Rangers' administrators to scrutinise bid trio

Administrators said Thursday they would consider three of the four bids submitted for Scottish champions Rangers.

They also said "exit from administration does look achievable by the end of the season", which will come as a relief to fans of the Glasgow giants amidst fears the 140-year-old club might go out of business completely.

As well as a bid from the Blue Knights group fronted by former Rangers director Paul Murray, it is understood other offers lodged before Wednesday's 5pm local time (1600GMT) deadline set by administrators Duff and Phelps were from groups based in Singapore, Germany and the United States.

David Whitehouse, joint administrator, said Friday: "Following the outcome of the bidding process, I can confirm today that we will be considering further three of the four bids submitted yesterday.

"We can now see light at the end of the tunnel whereby the Club can exit from administration and focus upon success on the pitch."

He added: "While we cannot be precise on timescale, exit from administration does look achievable by the end of the season.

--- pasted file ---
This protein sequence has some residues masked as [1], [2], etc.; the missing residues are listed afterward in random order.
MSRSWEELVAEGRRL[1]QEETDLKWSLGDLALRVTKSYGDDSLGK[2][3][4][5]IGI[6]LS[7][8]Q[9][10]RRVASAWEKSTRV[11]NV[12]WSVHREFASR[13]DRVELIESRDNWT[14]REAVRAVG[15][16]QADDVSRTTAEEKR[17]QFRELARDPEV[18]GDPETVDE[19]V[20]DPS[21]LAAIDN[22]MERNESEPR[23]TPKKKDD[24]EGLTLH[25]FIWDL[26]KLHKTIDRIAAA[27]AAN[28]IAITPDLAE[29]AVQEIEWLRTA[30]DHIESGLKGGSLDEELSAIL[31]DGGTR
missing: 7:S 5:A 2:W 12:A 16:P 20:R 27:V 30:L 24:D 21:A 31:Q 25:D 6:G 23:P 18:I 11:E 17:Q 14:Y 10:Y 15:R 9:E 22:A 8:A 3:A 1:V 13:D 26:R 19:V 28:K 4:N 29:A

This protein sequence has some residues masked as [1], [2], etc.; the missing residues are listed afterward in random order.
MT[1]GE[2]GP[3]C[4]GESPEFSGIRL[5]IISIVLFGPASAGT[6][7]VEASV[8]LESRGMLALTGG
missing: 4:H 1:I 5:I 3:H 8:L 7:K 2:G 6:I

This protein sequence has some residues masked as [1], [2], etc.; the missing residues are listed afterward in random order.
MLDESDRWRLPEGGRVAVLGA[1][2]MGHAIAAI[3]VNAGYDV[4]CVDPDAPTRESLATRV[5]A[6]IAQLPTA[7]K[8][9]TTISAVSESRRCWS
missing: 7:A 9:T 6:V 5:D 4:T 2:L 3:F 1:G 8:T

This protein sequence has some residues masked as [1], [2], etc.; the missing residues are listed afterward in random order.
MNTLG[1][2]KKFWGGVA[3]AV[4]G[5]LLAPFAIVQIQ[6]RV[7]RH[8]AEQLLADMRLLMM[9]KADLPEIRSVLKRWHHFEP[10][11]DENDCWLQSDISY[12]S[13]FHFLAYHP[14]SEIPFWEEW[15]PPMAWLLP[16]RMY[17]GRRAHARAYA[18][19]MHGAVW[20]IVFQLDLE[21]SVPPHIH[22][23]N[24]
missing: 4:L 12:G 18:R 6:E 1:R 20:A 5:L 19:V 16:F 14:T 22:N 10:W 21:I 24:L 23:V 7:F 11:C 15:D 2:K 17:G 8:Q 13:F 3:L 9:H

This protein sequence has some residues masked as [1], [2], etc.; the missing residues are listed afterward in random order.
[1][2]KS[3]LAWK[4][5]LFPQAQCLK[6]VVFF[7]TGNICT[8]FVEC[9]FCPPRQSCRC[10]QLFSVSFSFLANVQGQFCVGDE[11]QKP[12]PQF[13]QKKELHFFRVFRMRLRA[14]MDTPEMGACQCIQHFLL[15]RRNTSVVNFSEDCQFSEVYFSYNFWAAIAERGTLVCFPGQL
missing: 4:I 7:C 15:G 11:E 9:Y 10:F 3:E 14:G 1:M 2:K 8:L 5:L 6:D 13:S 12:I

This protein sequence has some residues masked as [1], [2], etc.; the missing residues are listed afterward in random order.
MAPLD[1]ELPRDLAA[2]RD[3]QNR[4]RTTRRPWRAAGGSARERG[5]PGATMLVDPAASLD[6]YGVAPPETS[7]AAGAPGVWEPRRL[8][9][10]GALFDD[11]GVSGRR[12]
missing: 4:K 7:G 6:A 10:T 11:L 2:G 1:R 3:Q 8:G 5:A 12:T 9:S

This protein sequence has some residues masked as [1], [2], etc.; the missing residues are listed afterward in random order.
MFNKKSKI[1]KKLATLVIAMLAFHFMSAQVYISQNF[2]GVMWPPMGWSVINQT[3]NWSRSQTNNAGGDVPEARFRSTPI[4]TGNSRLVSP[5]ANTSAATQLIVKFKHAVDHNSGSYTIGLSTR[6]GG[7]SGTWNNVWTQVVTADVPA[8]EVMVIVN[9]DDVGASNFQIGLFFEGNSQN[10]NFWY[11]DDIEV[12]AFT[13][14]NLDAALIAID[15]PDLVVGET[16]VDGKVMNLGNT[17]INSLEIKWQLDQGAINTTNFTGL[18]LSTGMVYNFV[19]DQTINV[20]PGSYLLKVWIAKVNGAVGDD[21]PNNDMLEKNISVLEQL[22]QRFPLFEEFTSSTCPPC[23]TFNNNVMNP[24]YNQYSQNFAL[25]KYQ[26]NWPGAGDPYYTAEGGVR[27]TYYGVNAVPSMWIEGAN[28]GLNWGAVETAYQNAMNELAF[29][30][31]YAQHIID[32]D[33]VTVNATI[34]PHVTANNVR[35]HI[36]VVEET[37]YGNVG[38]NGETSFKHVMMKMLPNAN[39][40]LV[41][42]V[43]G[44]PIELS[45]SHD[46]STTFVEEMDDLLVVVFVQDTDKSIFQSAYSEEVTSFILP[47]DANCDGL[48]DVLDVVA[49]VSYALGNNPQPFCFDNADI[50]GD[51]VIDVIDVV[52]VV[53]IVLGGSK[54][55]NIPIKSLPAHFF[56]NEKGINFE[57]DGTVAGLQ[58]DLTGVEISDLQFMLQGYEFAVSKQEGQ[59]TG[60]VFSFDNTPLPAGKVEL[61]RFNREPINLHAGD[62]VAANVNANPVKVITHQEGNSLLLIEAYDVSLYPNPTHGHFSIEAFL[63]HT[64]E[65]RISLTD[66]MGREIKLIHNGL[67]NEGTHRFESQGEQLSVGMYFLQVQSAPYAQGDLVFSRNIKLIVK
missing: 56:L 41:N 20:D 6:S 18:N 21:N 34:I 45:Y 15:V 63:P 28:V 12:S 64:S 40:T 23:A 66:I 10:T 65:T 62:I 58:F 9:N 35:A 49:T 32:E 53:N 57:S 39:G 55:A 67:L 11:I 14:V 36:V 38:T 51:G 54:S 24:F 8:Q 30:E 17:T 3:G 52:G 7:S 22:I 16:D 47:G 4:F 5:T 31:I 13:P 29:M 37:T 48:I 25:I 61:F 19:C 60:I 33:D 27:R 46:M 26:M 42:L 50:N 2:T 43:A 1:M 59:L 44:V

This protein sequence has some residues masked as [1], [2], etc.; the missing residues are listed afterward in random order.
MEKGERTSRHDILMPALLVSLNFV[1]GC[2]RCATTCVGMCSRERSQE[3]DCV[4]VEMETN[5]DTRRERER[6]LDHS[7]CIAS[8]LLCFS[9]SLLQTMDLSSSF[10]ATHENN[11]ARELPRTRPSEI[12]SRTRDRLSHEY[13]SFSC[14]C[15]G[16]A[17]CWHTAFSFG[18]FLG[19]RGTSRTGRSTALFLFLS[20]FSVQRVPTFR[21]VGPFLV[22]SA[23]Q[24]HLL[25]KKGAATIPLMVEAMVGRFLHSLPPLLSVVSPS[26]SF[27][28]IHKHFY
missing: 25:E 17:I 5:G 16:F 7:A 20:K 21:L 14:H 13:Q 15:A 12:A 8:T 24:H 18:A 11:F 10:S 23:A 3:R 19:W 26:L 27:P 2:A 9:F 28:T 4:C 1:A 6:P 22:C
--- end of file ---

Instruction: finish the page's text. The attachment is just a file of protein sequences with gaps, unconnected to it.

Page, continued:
"We also hope to announce next week acceptance of one bid, which would then be subject to a period of due diligence and exclusivity."

Administrators were called in to Rangers on February 14 after British tax authorities went to court to seek payment of an unpaid bill of £9 million ($14m) built up since owner Craig Whyte took charge at Ibrox in May.

That meant Rangers were docked 10 points -- a move that effectively handed this season's Scottish Premier League title to arch Glasgow rivals Celtic, who now only need a point at Kilmarnock on Saturday to be crowned champions.

However, the administrators released a report Thursday saying Rangers' total debt could amount to £134 million, with the club awaiting the outcome of a tax tribunal case that could them £75 million.

Some Rangers fans, fearful of the uncertainty surrounding the club, have announced plans to hold a demonstration against any form of liquidation -- which would mean the end of the club as it is now known -- at Ibrox ahead of Saturday's league match at home to St Mirren.

But Whitehouse urged them to call off their action, saying: "We are aware that some fans wish to stage a protest at the match on Saturday against any form of liquidation.

"We understand their deep concern on this issue but the bidding process is at a critical and sensitive stage and, as administrators, we cannot support action... that may be interpreted as ultimately detrimental to the club's prospects of emerging from the administration process successfully."

Administration is the process whereby a company that cannot pay its debts calls upon independent expert financial help in a bid to remain operational.


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